From Wilhem & Jan Willink and Nicolaas & Jacob van Staphorst
Amsterdam 11 July 1782
We have before us your esteemed favour of 10 inst: with a letter for Messrs. Ravekes van Keulen, to whom we Shall pay f 1281s12. for half a years rent in arrear, and for the loss and expences upon the present year, and up the Lease, and their receipt to remit to your Excellency, to charge Said Sum to the account of the United States of America.
We Shall hand Mr Hodshon the f 37:12 to place on said account, on which we’ve charged f 2373s 7. payd to Messrs. de Neufville & son according to the inclosed account and receipt.
We’ve also to Said Gentlemen the ballance of your Excellency’s acc. f 1412: 5: 8 of whch. We in close the account and receipt whch. Sum we charge Your Excellency’s account with us.1
We have well received the Second thousand obligations Signed by your Excellency, and Mr. Barclay handed us the three dispatches to Congress, together with two other copies of your letter,2 forwhch. we get two Similar dispatches ready, whch. shall serve for Quintuplicates to be Sent by different Vessels, so as we already practised with one by Captn: and one by Capn. 3 in order to receive the ratification on time.
We conveyed Said dispatches with a letter to Congress, by which we respectuously confirmed your Excellency’s letter for the Conditions of the Loan, and advised to have already in cash more than one Million of Guilders.4
In consequence of Your Excellency’s writing we Shall henceforth be cautious with our further advices to Congress about it and remember the drafts on Mr Laurens which Shall be payable in 5 a 6 month hence, against whch. time, we don’t doubt, but we’ll have Sufficient money in cash, as we are in a more favourable opinion for the Loan than your Excellency seems to be, in the mean while we beg leave to inform us, of about the Sums, the drafts on Mr. Laurens may amount to.
We have the honour to be with respectfull regard Sir Your Excellencys most humble and Obedient Servants
Wilhem & Jan Willink
Nichs. & Jacob van Staphorst
Messrs de La Lande & Fynje not being home, is the reason of their not signing this letter and of not mentioning, the names of the Capns., whch. they did not yet told us, So we mention it to your Excellency by our first Letter.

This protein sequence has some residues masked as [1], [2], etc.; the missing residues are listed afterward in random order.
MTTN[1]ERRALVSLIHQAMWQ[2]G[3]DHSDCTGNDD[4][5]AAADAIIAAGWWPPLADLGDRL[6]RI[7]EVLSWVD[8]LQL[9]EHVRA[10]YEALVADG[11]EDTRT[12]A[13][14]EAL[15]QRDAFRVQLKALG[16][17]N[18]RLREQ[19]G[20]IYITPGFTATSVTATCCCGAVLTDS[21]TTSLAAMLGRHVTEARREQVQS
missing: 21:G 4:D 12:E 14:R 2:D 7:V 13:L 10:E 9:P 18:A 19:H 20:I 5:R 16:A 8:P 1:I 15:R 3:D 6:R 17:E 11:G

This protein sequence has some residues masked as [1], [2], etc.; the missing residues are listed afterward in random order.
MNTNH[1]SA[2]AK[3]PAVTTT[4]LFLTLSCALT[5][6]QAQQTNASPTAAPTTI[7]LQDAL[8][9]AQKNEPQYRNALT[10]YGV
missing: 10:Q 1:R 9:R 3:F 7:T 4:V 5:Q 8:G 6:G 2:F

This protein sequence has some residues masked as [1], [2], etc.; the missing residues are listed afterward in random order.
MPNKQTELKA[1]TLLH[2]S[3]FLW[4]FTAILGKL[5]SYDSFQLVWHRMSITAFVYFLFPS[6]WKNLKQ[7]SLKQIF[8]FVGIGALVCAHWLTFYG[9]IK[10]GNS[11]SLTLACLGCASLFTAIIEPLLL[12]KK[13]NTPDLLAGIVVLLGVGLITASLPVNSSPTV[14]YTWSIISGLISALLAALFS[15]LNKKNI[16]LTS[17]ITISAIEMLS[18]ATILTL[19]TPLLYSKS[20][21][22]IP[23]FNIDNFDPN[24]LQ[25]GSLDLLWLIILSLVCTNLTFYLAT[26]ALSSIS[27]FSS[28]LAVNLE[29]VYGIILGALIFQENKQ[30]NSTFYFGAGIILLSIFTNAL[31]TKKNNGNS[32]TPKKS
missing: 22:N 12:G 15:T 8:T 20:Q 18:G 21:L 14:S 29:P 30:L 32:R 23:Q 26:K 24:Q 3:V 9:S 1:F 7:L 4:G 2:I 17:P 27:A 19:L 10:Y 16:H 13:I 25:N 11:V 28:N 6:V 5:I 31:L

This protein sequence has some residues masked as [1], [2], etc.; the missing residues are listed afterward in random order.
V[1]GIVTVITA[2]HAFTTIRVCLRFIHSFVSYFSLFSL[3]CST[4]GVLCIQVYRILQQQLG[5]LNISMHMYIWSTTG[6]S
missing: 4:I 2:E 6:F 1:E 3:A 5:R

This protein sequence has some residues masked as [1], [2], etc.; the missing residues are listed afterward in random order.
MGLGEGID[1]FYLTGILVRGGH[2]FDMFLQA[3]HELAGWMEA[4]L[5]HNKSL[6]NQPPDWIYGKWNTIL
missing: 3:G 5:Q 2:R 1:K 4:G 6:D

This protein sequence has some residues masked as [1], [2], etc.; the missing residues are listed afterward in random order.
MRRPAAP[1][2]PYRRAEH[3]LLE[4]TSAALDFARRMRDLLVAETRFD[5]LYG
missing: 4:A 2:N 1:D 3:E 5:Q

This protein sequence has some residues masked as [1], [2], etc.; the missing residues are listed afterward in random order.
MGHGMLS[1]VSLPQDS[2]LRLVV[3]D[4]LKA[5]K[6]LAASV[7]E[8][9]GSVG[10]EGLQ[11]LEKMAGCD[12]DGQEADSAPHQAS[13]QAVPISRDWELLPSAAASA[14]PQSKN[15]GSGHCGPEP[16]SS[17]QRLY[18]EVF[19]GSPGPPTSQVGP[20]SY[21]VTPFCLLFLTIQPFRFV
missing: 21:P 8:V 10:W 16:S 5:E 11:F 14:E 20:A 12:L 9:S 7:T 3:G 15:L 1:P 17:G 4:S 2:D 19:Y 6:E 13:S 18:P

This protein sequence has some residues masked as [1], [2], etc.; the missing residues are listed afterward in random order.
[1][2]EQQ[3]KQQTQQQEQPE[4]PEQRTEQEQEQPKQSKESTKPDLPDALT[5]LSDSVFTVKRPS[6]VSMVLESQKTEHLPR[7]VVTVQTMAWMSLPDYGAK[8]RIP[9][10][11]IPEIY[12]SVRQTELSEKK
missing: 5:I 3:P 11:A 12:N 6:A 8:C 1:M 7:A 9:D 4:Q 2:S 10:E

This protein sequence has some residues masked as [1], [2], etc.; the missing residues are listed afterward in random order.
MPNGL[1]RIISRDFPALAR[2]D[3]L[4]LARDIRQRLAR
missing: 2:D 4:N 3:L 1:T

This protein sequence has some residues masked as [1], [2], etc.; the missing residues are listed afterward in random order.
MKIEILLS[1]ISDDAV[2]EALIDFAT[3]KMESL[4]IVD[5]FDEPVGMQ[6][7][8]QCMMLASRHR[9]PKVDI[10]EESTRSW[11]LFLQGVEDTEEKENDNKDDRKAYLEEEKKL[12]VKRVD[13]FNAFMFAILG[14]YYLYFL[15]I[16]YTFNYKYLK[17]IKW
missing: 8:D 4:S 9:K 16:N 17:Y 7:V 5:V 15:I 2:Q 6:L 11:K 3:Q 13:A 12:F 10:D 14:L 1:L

RC and enclosure (Adams Papers); endorsed: “Letter. from Messes Willinks & Van Staphorst 11. July 1782.”
1. This receipt is with this letter in the Adams Papers, but the receipt referred to in the previous paragraph is not.
3. This appears to indicate that the consortium sent off two of the dispatches earlier in the day before they received JA’s letter but after they had written their letter of 11 July because the dispatches went as enclosures with the consortium’s letter of that date to Livingston (PCC, No. 78, XIV, f. 523–526). For the vessels by which the consortium sent the dispatches, see the letter of 8 Aug. from Wilhem & Jan Willink, Nicolaas & Jacob van Staphorst, and De la Lande & Fynje, below. The first of the dispatches to arrive was the original sent on the Heer Adams, Capt. Samuel Smedley, which reached Philadelphia on 11 Sept. (James Madison to Edmund Randolph, 11 Sept. [2 letters], and Samuel Osgood to John Lowell, 13 Sept., Smith, Letters of Delegates description begins Letters of Delegates to Congress, 1774–1789, ed. Paul H. Smith and others, Washington, D.C., 1976–2000; 26 vols. description ends , 19:150–153; from Robert R. Livingston, 15 Sept., below).
4. In their letter the members of the consortium indicated their acceptance of the conditions stated in the contract and their hope that Congress would ratify it as soon as possible. They also indicated the need for specific instructions from Congress regarding the use of the funds raised. They noted that a group of investors had engaged for 1,600,000 guilders, but that in return for that commitment, the consortium was to hold the money in their possession until Congress’ ratification had been received. This led them to insist that no bills drawn by Congress be sent to Europe before the ratification because they would be unable to honor them and that would have a bad effect on the prospects for the loan. Finally, as they indicate in this letter, they informed Congress that they already had received over a million guilders, an assertion that ran counter to JA’s cautionary note in his letter of the 10th, but which is a further indication that the consortium had written its letter prior to receiving that from JA. Incredibly, given the difficulty of getting letters to the United States, the five dispatches containing the loan contracts, each with the covering letter of 11 July from the consortium, reached Congress (PCC, No. 78, XIV, f. 523–526; No. 145, f. 173–176; PCC, Misc. Papers, Reel 4, f. 648–651, 652–655, 656–659).